Is the american goldfinch endangered?

The American goldfinch is listed as least concern since its population is generally increasing across the United States. However, climate change could cause southern contractions in their distribution with local extinctions in various states, due to the increased risks of heatwaves and heavy rainfall endangering their eggs and chicks. 

The figure shows the development in the number of Gold Finches visiting bird feeders in Oregon backyards from 1988 to 2020. The spike observed in the early 1990s is likely to come from a biased observation and may be considered and “outlier”.
% of total visiting birds: The proportion of the specific bird out of the total number of birds observed bird feeders in this state.
% of total feeders visited: The proportion of feeders (out of all participating feeders in the state each year) where the bird was observed at least once within 2 days.
Avg. group size at the feeder: The average number of birds counted simultaneously for each bird feeder observation.
Probability of sighting: The chance of spotting the bird in either morning (before 12 noon) or afternoon (after 12 noon). If both are 0.5 there is an equal chance of spotting the bird in the morning and afternoon.

Backyard birds in other states

Are you interested in how the backyard birds in your state compare to other states?

Then check out my other blog posts below:

And in Canada:

Not on the list? Check out the rest of my posts on backyard birds here!

Maybe you would like to know if the Blue Jay or Cardinal dominates in the bird feeder hierarchy or how birds such as seagulls sleep at night? Or why mourning doves poop so much and whether most birds can poop and fly at the same time!

A lightweight handy pair of binoculars is a must for your backyard bird watching! Check out my recent post on the best small lightweight binoculars for birdwatching etc.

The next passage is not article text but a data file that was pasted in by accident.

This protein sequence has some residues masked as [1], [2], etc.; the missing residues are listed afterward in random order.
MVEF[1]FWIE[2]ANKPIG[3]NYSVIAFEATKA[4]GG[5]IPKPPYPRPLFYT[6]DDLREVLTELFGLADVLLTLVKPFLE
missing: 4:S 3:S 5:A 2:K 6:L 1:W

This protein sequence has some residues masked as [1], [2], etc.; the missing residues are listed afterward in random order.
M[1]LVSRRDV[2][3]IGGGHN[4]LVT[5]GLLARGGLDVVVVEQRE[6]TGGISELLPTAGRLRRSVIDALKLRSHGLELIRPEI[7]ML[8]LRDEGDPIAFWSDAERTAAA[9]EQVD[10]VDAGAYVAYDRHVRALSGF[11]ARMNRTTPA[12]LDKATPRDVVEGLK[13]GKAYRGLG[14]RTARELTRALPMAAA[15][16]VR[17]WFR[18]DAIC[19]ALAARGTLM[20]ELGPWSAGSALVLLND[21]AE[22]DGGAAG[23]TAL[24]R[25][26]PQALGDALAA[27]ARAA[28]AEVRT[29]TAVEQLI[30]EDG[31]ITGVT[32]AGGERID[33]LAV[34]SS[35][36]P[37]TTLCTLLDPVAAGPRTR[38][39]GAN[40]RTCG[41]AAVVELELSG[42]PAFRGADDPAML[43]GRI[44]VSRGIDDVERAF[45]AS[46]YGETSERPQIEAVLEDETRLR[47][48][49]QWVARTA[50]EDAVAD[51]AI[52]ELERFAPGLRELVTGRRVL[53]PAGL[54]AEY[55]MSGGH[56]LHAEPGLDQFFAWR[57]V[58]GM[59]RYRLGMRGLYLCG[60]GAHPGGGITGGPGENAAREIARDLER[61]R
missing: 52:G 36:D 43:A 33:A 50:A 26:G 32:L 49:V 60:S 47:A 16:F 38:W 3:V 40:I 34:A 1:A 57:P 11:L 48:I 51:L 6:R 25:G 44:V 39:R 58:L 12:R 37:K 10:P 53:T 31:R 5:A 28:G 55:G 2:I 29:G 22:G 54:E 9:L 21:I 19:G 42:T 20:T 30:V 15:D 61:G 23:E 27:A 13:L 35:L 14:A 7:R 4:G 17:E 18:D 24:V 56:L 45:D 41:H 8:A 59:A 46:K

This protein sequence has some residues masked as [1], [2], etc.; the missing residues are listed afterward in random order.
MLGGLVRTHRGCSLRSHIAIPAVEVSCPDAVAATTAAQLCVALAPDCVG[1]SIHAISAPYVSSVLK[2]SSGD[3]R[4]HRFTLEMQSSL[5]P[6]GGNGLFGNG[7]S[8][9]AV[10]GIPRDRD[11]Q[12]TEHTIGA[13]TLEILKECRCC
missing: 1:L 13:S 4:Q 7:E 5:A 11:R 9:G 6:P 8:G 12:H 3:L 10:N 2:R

My Favorite Backyard Birding Gear:

Bird Detective Smart Bird Feeder
  • Photographs and identifies birds coming to your bird feeder! 
  • Notifies you via the app whenever a bird stops by! 
  • Excellent resolution and battery performance with the 6MP image sensor. 
  • Connect from anywhere with internet access (watch birds even when you are not at home!) 
  • Count the birds visiting your feeder and contribute to projects such as FeederWatch! 

If you are interested in posters and other wall arts etc. with drawings of all the backyard birds you have just read about, check out my portfolio over at Redbubble:

Gosky Spotting Scope
  • 20-60×60 spotting scope with phone and camera adapter! 
  • Powerful 20x to 60x magnification and dynamic lens focusing.
  • Durable shockproof, waterproof and fog-resistant design.
  • Metal tripod included and numerous available accessories! 
Original Audubon Bird Call
  • Individually tuned and handmade original audubon bird call!
  • Attract various species of wild birds from miles around!
  • Strong, compact and lightweight birchwood-and-metal construction!
  • Small and handy (measures 1/2 by 1/2 by 2-1/4”) and 0.63 Oz. 

Acknowledgements

I want to thank the Cornell Lab of Ornithology at Cornell University and the Birds Canada organization as well as all the citizens who have been involved in the FeederWatch project for providing the data of this article. The data I have used to generate the prevalence numbers for this article is provided by the FeederWatch project. The FeederWatch project is an initiative by The Cornell Lab of Ornithology at Cornell University and the Birds Canada organization. The data is collected through an immense crowdsourced citizen science program, where citizens of the United States and Canada are invited to count birds at their bird feeders, identify the species, and report back to the scientists at Cornell University. The birds are counted from November to April and always in two consecutive days including only one area with a bird feeder, typically a piece of the backyard, observed from one vantage point. The two-day watch is then repeated throughout the season. The data is collected each year and is freely available to the public at https://feederwatch.org/.

References

https://feederwatch.org/

American Museum of Natural History Birds of North America. DK; Revised edition (September 6, 2016). ISBN: 978-1465443991

National Geographic Backyard Guide to the Birds of North America, 2nd Edition. National Geographic; 2nd edition (October 15, 2019)

Birds of North America. National Audubon Society. (Knopf April 6, 2021). ISBN: 978-0525655671

https://celebrateurbanbirds.org/

https://www.birds.cornell.edu/